On Wed, Oct 12, 2016 at 2:50 AM, Carl Eugen Hoyos <ceffm...@gmail.com>
> 2016-10-12 9:31 GMT+02:00 Thomas Worth <d...@rarevision.com>:
> > Has anyone actually looked at the MP4 file, BrokenVideo-8min.mp4?
> > It was written with a video track timescale of 0
> The uploaded file BrokenVideo-8min.mp4 has a video track timescale of
> 10000000, exactly as the input file from the conversion.
> (If I set it to 0, playback fails with every software.)
> > a track duration of 0 and due to that, outrageous packet durations.
> > Regardless of the quality of input (which I'm sure was bad), the muxer
> > should still be able to detect that something is obviously wrong. In this
> > case, the muxer should probably just fail with an error.
> > No reasonable person should expect MP4s written this
> > way to work correctly.
> The file works fine with every software tested so far except QT,
> this includes vlc, MPlayer, xine, GStreamer and WMP (which
> contrary to what was claimed here all use different demuxers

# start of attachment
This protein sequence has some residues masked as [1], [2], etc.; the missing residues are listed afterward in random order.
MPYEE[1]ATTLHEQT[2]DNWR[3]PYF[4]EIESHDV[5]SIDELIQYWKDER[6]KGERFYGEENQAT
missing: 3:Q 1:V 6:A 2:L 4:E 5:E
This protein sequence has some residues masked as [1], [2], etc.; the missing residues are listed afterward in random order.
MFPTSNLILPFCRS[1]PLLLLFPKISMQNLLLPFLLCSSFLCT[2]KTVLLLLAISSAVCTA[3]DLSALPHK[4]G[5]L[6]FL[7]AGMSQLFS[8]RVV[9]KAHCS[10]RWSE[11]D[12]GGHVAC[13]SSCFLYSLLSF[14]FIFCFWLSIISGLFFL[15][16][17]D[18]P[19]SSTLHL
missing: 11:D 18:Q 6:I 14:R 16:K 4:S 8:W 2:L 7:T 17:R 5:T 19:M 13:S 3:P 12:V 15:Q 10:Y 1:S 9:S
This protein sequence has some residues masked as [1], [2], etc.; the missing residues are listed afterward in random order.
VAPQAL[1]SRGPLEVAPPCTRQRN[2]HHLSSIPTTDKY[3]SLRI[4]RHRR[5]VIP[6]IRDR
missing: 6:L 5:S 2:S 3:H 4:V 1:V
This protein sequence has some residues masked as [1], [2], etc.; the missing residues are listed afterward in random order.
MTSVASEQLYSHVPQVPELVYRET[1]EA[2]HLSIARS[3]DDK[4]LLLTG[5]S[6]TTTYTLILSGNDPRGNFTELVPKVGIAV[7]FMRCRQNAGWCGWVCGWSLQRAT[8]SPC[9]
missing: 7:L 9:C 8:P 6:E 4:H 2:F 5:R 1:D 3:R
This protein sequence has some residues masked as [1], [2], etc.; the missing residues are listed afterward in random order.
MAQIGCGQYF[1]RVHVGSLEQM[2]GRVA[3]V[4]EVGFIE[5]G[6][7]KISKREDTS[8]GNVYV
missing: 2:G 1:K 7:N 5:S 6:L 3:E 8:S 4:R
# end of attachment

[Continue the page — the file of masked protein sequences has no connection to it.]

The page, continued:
Upon closer inspection, there is definitely a problem. The 10000000 you are
referring to is in the wrong place in the video track's mdhd atom. mdhd
should be 32 bytes, according to the Apple specification for QuickTime,
which the MP4 file format is based upon. The mdhd in Alexey's file is 44
bytes. mdhd should look like this:
 //creation time
 //modification time
 //time scale
The mdhd atom in question is located at offset 12065154
in BrokenVideo-8min.mp4. The 10000000 is actually where language and
quality should be, and spans both fields. Then there's an extra 12 bytes at
the end of the atom.
I double checked this with a properly encoded MP4 file, and sure enough
mdhd for the video track was 32 bytes.
Just look at mdhd and you'll see what I'm talking about.
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